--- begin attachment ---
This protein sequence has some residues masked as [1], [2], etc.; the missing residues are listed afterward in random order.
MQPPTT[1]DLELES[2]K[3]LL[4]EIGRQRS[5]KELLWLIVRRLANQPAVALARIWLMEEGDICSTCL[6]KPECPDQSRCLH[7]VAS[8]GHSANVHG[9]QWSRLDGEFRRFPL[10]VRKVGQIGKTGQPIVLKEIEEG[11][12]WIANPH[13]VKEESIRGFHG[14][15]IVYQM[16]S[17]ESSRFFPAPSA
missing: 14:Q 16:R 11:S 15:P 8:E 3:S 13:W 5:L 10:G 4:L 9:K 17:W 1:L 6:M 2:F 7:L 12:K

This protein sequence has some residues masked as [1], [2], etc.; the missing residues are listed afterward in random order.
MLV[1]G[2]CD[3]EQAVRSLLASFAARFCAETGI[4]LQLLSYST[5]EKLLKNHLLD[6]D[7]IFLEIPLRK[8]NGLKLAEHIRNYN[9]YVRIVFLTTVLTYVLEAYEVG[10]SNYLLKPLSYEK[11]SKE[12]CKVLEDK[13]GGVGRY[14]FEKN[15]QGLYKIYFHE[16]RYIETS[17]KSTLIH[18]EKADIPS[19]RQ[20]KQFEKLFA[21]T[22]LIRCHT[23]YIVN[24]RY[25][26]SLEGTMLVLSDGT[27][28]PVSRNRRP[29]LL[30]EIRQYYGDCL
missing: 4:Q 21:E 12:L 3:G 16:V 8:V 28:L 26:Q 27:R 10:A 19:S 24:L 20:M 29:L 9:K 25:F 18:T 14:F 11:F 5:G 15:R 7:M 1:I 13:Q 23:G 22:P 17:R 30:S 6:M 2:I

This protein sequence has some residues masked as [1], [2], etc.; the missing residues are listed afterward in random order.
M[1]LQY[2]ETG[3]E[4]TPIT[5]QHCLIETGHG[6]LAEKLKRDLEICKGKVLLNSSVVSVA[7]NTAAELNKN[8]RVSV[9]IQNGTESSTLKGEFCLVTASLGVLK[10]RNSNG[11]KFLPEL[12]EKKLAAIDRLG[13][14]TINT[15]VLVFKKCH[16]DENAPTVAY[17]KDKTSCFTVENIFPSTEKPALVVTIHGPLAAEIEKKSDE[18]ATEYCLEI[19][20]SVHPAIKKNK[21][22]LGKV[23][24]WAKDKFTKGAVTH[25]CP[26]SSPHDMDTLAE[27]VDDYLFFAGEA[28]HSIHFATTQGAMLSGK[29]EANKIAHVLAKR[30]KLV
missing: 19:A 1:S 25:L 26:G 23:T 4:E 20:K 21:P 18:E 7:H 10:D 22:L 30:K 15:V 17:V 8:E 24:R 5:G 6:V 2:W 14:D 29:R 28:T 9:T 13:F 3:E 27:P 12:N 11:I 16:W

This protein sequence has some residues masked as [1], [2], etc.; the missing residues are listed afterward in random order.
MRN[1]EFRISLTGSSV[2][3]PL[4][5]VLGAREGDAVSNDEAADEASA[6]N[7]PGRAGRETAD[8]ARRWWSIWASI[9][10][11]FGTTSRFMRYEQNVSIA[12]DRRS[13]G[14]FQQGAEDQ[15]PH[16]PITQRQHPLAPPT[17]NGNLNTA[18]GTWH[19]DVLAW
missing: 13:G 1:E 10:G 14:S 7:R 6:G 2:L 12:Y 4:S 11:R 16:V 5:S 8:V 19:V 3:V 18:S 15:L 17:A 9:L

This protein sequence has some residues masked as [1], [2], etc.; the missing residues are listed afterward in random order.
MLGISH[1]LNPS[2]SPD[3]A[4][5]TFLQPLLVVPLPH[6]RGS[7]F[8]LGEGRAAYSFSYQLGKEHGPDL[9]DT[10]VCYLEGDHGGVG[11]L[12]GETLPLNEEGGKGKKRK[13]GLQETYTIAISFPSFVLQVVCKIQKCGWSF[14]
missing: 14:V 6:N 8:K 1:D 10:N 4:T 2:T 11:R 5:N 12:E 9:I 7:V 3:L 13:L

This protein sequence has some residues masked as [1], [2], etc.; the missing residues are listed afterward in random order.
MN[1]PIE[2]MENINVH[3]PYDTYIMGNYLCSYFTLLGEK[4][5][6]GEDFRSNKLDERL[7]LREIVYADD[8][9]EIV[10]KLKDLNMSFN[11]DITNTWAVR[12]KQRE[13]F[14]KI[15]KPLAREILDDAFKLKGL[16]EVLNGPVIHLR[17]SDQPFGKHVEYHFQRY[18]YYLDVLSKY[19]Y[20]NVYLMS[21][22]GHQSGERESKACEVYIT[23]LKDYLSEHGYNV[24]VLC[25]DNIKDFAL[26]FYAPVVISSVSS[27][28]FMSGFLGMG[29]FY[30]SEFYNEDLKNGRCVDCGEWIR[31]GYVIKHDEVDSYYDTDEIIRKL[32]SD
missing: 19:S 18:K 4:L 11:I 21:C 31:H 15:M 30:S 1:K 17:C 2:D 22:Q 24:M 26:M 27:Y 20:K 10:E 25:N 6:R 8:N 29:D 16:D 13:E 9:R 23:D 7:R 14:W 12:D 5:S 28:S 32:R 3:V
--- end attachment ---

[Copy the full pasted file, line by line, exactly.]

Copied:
This protein sequence has some residues masked as [1], [2], etc.; the missing residues are listed afterward in random order.
MQPPTT[1]DLELES[2]K[3]LL[4]EIGRQRS[5]KELLWLIVRRLANQPAVALARIWLMEEGDICSTCL[6]KPECPDQSRCLH[7]VAS[8]GHSANVHG[9]QWSRLDGEFRRFPL[10]VRKVGQIGKTGQPIVLKEIEEG[11][12]WIANPH[13]VKEESIRGFHG[14][15]IVYQM[16]S[17]ESSRFFPAPSA
missing: 14:Q 16:R 11:S 15:P 8:E 3:S 13:W 5:L 10:G 4:L 9:K 17:W 1:L 6:M 2:F 7:L 12:K

This protein sequence has some residues masked as [1], [2], etc.; the missing residues are listed afterward in random order.
MLV[1]G[2]CD[3]EQAVRSLLASFAARFCAETGI[4]LQLLSYST[5]EKLLKNHLLD[6]D[7]IFLEIPLRK[8]NGLKLAEHIRNYN[9]YVRIVFLTTVLTYVLEAYEVG[10]SNYLLKPLSYEK[11]SKE[12]CKVLEDK[13]GGVGRY[14]FEKN[15]QGLYKIYFHE[16]RYIETS[17]KSTLIH[18]EKADIPS[19]RQ[20]KQFEKLFA[21]T[22]LIRCHT[23]YIVN[24]RY[25][26]SLEGTMLVLSDGT[27][28]PVSRNRRP[29]LL[30]EIRQYYGDCL
missing: 4:Q 21:E 12:L 3:G 16:V 8:V 28:L 26:Q 27:R 10:A 19:S 24:L 20:M 29:L 9:K 25:F 18:T 14:F 11:F 5:G 15:R 7:M 1:I 13:Q 23:G 22:P 17:R 30:S 6:M 2:I

This protein sequence has some residues masked as [1], [2], etc.; the missing residues are listed afterward in random order.
M[1]LQY[2]ETG[3]E[4]TPIT[5]QHCLIETGHG[6]LAEKLKRDLEICKGKVLLNSSVVSVA[7]NTAAELNKN[8]RVSV[9]IQNGTESSTLKGEFCLVTASLGVLK[10]RNSNG[11]KFLPEL[12]EKKLAAIDRLG[13][14]TINT[15]VLVFKKCH[16]DENAPTVAY[17]KDKTSCFTVENIFPSTEKPALVVTIHGPLAAEIEKKSDE[18]ATEYCLEI[19][20]SVHPAIKKNK[21][22]LGKV[23][24]WAKDKFTKGAVTH[25]CP[26]SSPHDMDTLAE[27]VDDYLFFAGEA[28]HSIHFATTQGAMLSGK[29]EANKIAHVLAKR[30]KLV
missing: 19:A 1:S 25:L 26:G 23:T 4:E 20:K 21:P 18:E 7:H 10:D 22:L 30:K 15:V 17:V 8:E 24:R 5:G 6:V 2:W 14:D 29:R 28:T 9:T 13:F 3:E 27:P 12:N 11:I 16:W

This protein sequence has some residues masked as [1], [2], etc.; the missing residues are listed afterward in random order.
MRN[1]EFRISLTGSSV[2][3]PL[4][5]VLGAREGDAVSNDEAADEASA[6]N[7]PGRAGRETAD[8]ARRWWSIWASI[9][10][11]FGTTSRFMRYEQNVSIA[12]DRRS[13]G[14]FQQGAEDQ[15]PH[16]PITQRQHPLAPPT[17]NGNLNTA[18]GTWH[19]DVLAW
missing: 13:G 1:E 10:G 14:S 7:R 6:G 2:L 12:Y 4:S 11:R 16:V 5:S 8:V 19:V 3:V 18:S 15:L 17:A 9:L

This protein sequence has some residues masked as [1], [2], etc.; the missing residues are listed afterward in random order.
MLGISH[1]LNPS[2]SPD[3]A[4][5]TFLQPLLVVPLPH[6]RGS[7]F[8]LGEGRAAYSFSYQLGKEHGPDL[9]DT[10]VCYLEGDHGGVG[11]L[12]GETLPLNEEGGKGKKRK[13]GLQETYTIAISFPSFVLQVVCKIQKCGWSF[14]
missing: 14:V 6:N 8:K 1:D 10:N 4:T 2:T 11:R 5:N 12:E 9:I 7:V 3:L 13:L

This protein sequence has some residues masked as [1], [2], etc.; the missing residues are listed afterward in random order.
MN[1]PIE[2]MENINVH[3]PYDTYIMGNYLCSYFTLLGEK[4][5][6]GEDFRSNKLDERL[7]LREIVYADD[8][9]EIV[10]KLKDLNMSFN[11]DITNTWAVR[12]KQRE[13]F[14]KI[15]KPLAREILDDAFKLKGL[16]EVLNGPVIHLR[17]SDQPFGKHVEYHFQRY[18]YYLDVLSKY[19]Y[20]NVYLMS[21][22]GHQSGERESKACEVYIT[23]LKDYLSEHGYNV[24]VLC[25]DNIKDFAL[26]FYAPVVISSVSS[27][28]FMSGFLGMG[29]FY[30]SEFYNEDLKNGRCVDCGEWIR[31]GYVIKHDEVDSYYDTDEIIRKL[32]SD
missing: 19:S 18:K 4:L 11:I 21:C 31:H 15:M 30:S 1:K 17:C 2:D 22:Q 24:M 26:M 27:Y 20:K 10:E 25:N 6:R 8:N 29:D 16:D 13:E 9:R 23:D 7:R 14:W 12:D 5:S 28:S 32:R 3:V